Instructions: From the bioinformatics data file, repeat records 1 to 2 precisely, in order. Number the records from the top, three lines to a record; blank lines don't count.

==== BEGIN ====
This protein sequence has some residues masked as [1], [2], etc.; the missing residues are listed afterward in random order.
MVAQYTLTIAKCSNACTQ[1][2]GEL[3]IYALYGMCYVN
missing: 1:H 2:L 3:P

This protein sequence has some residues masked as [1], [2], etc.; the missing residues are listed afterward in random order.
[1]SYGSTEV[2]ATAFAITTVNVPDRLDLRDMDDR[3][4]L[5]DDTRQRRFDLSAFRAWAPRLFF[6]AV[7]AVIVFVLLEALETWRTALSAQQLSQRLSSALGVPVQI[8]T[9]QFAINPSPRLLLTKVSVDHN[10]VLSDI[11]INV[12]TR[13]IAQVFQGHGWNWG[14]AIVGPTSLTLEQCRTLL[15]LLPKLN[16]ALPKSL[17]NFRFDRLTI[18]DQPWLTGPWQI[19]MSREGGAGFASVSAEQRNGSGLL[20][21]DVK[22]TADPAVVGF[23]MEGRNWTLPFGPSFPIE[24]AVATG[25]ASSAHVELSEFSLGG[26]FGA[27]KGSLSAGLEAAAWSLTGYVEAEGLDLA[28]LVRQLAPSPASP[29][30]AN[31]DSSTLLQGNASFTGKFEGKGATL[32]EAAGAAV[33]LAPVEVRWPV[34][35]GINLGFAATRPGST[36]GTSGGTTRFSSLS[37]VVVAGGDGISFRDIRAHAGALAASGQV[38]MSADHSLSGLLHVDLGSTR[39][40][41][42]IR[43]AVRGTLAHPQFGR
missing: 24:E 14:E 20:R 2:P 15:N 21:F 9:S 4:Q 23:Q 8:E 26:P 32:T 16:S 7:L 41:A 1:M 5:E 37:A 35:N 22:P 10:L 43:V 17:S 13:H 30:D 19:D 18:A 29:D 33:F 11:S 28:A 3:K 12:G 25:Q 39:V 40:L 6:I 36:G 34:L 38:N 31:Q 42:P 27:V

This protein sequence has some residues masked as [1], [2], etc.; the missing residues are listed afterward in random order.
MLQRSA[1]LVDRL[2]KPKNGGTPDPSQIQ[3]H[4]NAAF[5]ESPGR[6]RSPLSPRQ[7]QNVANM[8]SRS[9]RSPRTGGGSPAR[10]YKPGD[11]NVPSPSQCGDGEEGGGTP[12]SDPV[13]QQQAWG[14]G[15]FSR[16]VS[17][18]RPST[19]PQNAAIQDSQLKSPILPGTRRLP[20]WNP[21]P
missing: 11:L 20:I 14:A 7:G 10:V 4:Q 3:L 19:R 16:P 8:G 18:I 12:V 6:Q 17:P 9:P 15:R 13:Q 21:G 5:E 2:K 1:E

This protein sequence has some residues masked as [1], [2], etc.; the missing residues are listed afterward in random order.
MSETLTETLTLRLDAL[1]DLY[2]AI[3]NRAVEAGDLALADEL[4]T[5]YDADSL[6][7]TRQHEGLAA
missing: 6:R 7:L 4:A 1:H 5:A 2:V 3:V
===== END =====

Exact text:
This protein sequence has some residues masked as [1], [2], etc.; the missing residues are listed afterward in random order.
MVAQYTLTIAKCSNACTQ[1][2]GEL[3]IYALYGMCYVN
missing: 1:H 2:L 3:P

This protein sequence has some residues masked as [1], [2], etc.; the missing residues are listed afterward in random order.
[1]SYGSTEV[2]ATAFAITTVNVPDRLDLRDMDDR[3][4]L[5]DDTRQRRFDLSAFRAWAPRLFF[6]AV[7]AVIVFVLLEALETWRTALSAQQLSQRLSSALGVPVQI[8]T[9]QFAINPSPRLLLTKVSVDHN[10]VLSDI[11]INV[12]TR[13]IAQVFQGHGWNWG[14]AIVGPTSLTLEQCRTLL[15]LLPKLN[16]ALPKSL[17]NFRFDRLTI[18]DQPWLTGPWQI[19]MSREGGAGFASVSAEQRNGSGLL[20][21]DVK[22]TADPAVVGF[23]MEGRNWTLPFGPSFPIE[24]AVATG[25]ASSAHVELSEFSLGG[26]FGA[27]KGSLSAGLEAAAWSLTGYVEAEGLDLA[28]LVRQLAPSPASP[29][30]AN[31]DSSTLLQGNASFTGKFEGKGATL[32]EAAGAAV[33]LAPVEVRWPV[34][35]GINLGFAATRPGST[36]GTSGGTTRFSSLS[37]VVVAGGDGISFRDIRAHAGALAASGQV[38]MSADHSLSGLLHVDLGSTR[39][40][41][42]IR[43]AVRGTLAHPQFGR
missing: 24:E 14:E 20:R 2:P 15:N 21:F 9:S 4:Q 23:Q 8:E 26:P 32:T 16:S 7:L 41:A 1:M 5:E 37:A 35:N 22:P 10:L 43:V 17:S 13:H 30:D 19:D 18:A 29:D 33:F 11:S 28:A 3:K 12:G 25:Q 39:V 40:L 6:I 36:G 34:L 38:N 31:Q 42:P 27:V